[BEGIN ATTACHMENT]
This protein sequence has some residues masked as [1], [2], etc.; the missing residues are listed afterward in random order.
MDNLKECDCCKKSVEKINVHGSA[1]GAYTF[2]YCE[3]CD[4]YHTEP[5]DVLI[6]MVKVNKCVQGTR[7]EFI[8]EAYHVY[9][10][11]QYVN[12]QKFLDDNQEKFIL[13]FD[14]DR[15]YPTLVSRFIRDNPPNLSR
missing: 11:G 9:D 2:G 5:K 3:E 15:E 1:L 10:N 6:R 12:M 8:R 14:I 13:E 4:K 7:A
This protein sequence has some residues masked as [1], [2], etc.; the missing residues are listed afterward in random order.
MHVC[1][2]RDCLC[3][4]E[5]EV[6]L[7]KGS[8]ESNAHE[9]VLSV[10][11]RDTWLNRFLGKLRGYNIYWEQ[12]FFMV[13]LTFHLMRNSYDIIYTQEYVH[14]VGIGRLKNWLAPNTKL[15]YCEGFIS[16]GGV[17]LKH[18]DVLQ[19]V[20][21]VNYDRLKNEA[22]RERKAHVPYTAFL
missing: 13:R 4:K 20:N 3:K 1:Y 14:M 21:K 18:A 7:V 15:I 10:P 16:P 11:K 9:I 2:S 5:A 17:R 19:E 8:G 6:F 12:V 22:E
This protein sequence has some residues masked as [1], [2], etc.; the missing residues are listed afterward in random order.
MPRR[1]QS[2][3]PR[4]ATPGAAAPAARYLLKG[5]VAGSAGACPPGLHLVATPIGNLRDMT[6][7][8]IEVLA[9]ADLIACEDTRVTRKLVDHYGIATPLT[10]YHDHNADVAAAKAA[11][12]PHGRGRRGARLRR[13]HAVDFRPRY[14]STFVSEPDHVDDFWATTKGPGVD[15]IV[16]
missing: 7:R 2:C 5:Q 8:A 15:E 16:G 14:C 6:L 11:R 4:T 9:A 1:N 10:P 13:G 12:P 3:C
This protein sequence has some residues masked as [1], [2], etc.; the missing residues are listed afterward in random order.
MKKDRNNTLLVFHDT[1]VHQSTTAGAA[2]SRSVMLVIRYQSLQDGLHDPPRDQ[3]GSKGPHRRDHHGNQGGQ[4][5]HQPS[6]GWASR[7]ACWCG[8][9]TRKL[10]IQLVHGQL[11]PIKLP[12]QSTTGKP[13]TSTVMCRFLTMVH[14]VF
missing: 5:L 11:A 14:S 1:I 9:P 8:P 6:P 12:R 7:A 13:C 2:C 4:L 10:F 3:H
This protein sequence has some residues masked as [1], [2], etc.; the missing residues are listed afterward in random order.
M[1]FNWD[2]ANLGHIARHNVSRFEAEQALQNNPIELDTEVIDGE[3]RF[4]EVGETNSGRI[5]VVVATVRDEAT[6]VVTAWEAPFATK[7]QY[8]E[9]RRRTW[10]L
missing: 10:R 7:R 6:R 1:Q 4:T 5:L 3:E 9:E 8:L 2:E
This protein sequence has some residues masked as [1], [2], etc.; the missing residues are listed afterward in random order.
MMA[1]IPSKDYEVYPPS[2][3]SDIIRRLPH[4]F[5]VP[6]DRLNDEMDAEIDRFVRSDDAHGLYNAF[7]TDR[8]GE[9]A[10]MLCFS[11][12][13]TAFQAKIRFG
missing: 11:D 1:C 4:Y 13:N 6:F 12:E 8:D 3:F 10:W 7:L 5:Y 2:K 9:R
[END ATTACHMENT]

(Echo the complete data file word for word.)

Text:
This protein sequence has some residues masked as [1], [2], etc.; the missing residues are listed afterward in random order.
MDNLKECDCCKKSVEKINVHGSA[1]GAYTF[2]YCE[3]CD[4]YHTEP[5]DVLI[6]MVKVNKCVQGTR[7]EFI[8]EAYHVY[9][10][11]QYVN[12]QKFLDDNQEKFIL[13]FD[14]DR[15]YPTLVSRFIRDNPPNLSR
missing: 11:G 9:D 2:G 5:K 3:E 15:E 1:L 10:N 6:R 12:M 8:R 14:I 13:E 4:K 7:A
This protein sequence has some residues masked as [1], [2], etc.; the missing residues are listed afterward in random order.
MHVC[1][2]RDCLC[3][4]E[5]EV[6]L[7]KGS[8]ESNAHE[9]VLSV[10][11]RDTWLNRFLGKLRGYNIYWEQ[12]FFMV[13]LTFHLMRNSYDIIYTQEYVH[14]VGIGRLKNWLAPNTKL[15]YCEGFIS[16]GGV[17]LKH[18]DVLQ[19]V[20][21]VNYDRLKNEA[22]RERKAHVPYTAFL
missing: 13:R 4:K 20:N 3:K 1:Y 14:M 21:K 18:A 7:V 15:I 10:P 16:P 11:K 9:I 2:S 5:A 17:R 19:E 8:G 6:F 12:V 22:E
This protein sequence has some residues masked as [1], [2], etc.; the missing residues are listed afterward in random order.
MPRR[1]QS[2][3]PR[4]ATPGAAAPAARYLLKG[5]VAGSAGACPPGLHLVATPIGNLRDMT[6][7][8]IEVLA[9]ADLIACEDTRVTRKLVDHYGIATPLT[10]YHDHNADVAAAKAA[11][12]PHGRGRRGARLRR[13]HAVDFRPRY[14]STFVSEPDHVDDFWATTKGPGVD[15]IV[16]
missing: 7:R 2:C 5:Q 8:A 15:E 16:G 14:C 6:L 11:R 4:T 9:A 1:N 10:P 13:G 12:P 3:C
This protein sequence has some residues masked as [1], [2], etc.; the missing residues are listed afterward in random order.
MKKDRNNTLLVFHDT[1]VHQSTTAGAA[2]SRSVMLVIRYQSLQDGLHDPPRDQ[3]GSKGPHRRDHHGNQGGQ[4][5]HQPS[6]GWASR[7]ACWCG[8][9]TRKL[10]IQLVHGQL[11]PIKLP[12]QSTTGKP[13]TSTVMCRFLTMVH[14]VF
missing: 5:L 11:A 14:S 1:I 9:P 8:P 6:P 12:R 7:A 13:C 2:C 4:L 10:F 3:H
This protein sequence has some residues masked as [1], [2], etc.; the missing residues are listed afterward in random order.
M[1]FNWD[2]ANLGHIARHNVSRFEAEQALQNNPIELDTEVIDGE[3]RF[4]EVGETNSGRI[5]VVVATVRDEAT[6]VVTAWEAPFATK[7]QY[8]E[9]RRRTW[10]L
missing: 10:R 7:R 6:R 1:Q 4:T 5:L 3:E 9:E 8:L 2:E
This protein sequence has some residues masked as [1], [2], etc.; the missing residues are listed afterward in random order.
MMA[1]IPSKDYEVYPPS[2][3]SDIIRRLPH[4]F[5]VP[6]DRLNDEMDAEIDRFVRSDDAHGLYNAF[7]TDR[8]GE[9]A[10]MLCFS[11][12][13]TAFQAKIRFG
missing: 11:D 1:C 4:Y 13:N 6:F 12:E 8:D 3:F 10:W 7:L 5:Y 2:K 9:R